But will a blue-collar fan base, itself born out of starting from the ground up, buy into these fresh faces? One of the ways in which fans latch onto someone is if you feel a connection to the driver themselves. Can they feel a connection with a driver like Angela Ruch who, after her top-10 NGOTS finish, made it clear her “husband is loaded” and they sold some real estate to make this happen? Silver spoons and moonshining don’t, at first glance, appear to go hand in hand.
NASCAR is trying hard to win back its core fan base while expanding its demographic at the same time. There’s no question the diversity Ruch represents along with Hill and Annett’s fresh faces give the sport a new look. But perhaps it’s a good thing #WinItForJD became the enduring moment of a complicated Daytona Speedweeks.
That’s far more feel-good for a sport rebuilding itself, I feel, than the guys with money capitalizing on a second, third, fourth chance others haven’t been lucky enough to get.
Did You Notice? … Quick hits before taking off…
- Overnight ratings for the 2019 Daytona 500 were up eight percent. Yes, a 5.5 is far below the 10.0 this race received as recently as six years ago. But you gotta start somewhere, right? People easily forget the sport’s Most Popular Driver, Earnhardt Jr., retired at the end of 2017. A ratings drop of 15 percent was expected the following year, according to several sources both within NASCAR television and the sport itself. Why wouldn’t there be when you lose your biggest draw? So watch the ratings over the course of the year. If 2019 goes well, you may see 2018 as a baseline from which the sport can work on growing its audience back over the long run.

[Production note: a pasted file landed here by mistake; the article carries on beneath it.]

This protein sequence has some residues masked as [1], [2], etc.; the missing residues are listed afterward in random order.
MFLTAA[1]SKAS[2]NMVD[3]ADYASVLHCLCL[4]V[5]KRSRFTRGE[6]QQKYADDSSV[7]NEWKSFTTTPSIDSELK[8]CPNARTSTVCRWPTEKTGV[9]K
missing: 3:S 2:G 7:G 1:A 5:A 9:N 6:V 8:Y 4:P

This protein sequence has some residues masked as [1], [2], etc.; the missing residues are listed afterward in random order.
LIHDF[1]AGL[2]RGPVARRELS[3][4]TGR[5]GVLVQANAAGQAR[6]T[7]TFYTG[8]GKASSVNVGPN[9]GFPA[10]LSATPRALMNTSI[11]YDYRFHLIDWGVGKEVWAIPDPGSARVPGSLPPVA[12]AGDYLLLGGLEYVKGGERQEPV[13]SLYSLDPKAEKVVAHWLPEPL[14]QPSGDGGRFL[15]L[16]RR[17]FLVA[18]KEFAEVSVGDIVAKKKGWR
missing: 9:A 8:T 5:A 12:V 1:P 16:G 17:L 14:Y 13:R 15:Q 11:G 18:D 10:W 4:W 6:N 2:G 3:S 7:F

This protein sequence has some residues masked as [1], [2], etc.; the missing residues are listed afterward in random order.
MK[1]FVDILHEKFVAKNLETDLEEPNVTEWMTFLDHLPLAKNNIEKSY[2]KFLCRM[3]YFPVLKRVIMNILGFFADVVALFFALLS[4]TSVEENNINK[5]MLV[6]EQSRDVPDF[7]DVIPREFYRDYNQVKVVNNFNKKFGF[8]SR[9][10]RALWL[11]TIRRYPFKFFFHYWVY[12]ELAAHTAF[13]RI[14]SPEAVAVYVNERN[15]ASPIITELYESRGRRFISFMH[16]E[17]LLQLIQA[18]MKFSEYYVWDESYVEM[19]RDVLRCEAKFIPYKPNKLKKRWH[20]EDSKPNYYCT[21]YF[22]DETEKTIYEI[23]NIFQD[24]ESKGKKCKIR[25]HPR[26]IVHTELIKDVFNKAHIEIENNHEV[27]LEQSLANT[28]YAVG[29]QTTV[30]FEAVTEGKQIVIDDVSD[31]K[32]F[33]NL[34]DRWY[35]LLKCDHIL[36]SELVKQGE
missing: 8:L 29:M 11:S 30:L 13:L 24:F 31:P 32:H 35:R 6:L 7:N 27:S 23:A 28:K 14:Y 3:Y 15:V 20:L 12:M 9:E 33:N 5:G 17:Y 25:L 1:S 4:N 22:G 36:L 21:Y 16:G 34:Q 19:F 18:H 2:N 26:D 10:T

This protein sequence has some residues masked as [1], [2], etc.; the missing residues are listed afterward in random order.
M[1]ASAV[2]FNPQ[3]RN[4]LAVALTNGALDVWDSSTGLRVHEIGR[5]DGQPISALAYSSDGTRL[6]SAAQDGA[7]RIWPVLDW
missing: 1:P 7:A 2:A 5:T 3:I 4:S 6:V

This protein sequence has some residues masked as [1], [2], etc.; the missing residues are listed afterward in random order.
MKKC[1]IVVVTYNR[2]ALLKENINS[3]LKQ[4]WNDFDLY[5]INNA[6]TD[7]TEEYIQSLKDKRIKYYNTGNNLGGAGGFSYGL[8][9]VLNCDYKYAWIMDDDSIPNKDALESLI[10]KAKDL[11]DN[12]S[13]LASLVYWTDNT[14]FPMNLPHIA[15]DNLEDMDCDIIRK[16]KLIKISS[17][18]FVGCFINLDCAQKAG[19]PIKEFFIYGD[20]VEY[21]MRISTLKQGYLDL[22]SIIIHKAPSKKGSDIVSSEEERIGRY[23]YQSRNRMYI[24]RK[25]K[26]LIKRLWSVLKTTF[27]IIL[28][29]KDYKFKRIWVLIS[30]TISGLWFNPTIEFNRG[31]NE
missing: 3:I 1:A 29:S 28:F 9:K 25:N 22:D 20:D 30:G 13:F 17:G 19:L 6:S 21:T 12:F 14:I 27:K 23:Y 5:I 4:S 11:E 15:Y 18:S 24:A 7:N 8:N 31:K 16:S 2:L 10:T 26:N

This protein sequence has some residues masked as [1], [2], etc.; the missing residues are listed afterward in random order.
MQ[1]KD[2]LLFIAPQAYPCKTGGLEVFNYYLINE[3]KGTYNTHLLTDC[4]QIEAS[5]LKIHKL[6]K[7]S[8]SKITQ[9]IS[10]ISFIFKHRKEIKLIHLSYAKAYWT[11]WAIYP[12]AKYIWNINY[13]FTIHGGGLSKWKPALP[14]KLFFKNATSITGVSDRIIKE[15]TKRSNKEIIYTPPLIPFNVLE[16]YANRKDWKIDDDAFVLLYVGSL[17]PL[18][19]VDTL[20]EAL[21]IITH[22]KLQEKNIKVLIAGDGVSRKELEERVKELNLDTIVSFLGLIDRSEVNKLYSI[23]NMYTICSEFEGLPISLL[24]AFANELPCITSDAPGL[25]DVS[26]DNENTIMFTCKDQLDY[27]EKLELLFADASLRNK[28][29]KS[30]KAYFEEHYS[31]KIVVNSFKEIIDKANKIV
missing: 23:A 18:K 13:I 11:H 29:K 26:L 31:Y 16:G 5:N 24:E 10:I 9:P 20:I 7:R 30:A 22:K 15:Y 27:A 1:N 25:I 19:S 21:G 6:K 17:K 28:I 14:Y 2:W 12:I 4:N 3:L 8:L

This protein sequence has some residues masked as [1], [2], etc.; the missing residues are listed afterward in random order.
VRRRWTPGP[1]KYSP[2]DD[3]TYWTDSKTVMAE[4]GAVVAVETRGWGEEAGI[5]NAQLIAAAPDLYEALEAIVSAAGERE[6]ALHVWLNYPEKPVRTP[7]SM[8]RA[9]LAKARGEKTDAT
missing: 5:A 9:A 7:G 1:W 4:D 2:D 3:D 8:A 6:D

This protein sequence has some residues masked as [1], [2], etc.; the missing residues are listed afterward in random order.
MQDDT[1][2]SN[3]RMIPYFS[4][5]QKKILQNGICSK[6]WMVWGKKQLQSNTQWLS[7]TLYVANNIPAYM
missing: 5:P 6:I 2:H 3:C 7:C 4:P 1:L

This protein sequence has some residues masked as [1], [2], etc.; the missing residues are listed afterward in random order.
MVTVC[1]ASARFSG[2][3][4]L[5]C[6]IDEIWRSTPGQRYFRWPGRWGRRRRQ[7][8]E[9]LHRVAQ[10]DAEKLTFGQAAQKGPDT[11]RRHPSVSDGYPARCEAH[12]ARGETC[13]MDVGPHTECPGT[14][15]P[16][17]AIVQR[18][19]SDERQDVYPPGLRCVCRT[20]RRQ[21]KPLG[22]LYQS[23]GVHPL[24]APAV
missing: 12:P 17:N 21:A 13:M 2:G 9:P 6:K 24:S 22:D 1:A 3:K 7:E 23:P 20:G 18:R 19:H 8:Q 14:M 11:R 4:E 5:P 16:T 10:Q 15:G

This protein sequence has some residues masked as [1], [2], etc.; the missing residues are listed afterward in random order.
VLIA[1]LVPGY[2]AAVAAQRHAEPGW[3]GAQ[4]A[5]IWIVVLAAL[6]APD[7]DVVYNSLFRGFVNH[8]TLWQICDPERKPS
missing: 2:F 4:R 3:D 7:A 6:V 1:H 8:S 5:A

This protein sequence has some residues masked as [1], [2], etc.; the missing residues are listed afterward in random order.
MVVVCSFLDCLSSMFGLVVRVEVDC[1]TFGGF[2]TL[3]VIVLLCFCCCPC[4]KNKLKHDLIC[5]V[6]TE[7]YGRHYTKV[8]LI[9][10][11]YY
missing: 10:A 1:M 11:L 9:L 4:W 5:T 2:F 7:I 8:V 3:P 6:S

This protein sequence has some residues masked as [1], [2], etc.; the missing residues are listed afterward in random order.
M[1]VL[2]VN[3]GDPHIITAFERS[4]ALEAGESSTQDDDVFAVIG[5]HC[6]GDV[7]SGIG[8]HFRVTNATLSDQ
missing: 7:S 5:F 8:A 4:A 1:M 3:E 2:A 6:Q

- Barstool Sports made its way to Daytona in a major move for the sport to court a sagging millennial fan base. I thought it was interesting Corey Lajoie was the major face of their branding there (in more ways than one). Here’s a guy who hasn’t cracked the top 10 in 58 career Cup starts as perhaps the first driver a potential NASCAR fan sees. But the clips, including one where he makes fun of his underdog role, were highly effective. I’m told sponsor Old Spice had signed on for another race long before an early wreck took Lajoie right out of contention.
- The downside of the Barstool connection: a focus on the carnage of Daytona’s Big One. If a millennial’s looking to watch for the wrecks, well, let’s not forget these are the type that used to seriously injure, even kill someone. And as it is, most of the sport’s intermediate tracks didn’t even have a single spin during their race, let alone that type of eye-popping wreck. Seven of 36 races had one single-car spin or less that caused caution flags; the Championship 4 race at Homestead-Miami Speedway had two minor incidents. That’s the type of quick-hit hook that may not translate into long-term viewership.
- I’ve never heard so many people so uncertain as to what’s going to happen this weekend at Atlanta Motor Speedway. It’s a bit unnerving to see even the best mechanics in the business throwing their hands up and going, “I don’t know.” So it’s a very interesting three days ahead; expect a wild swing one way or the other.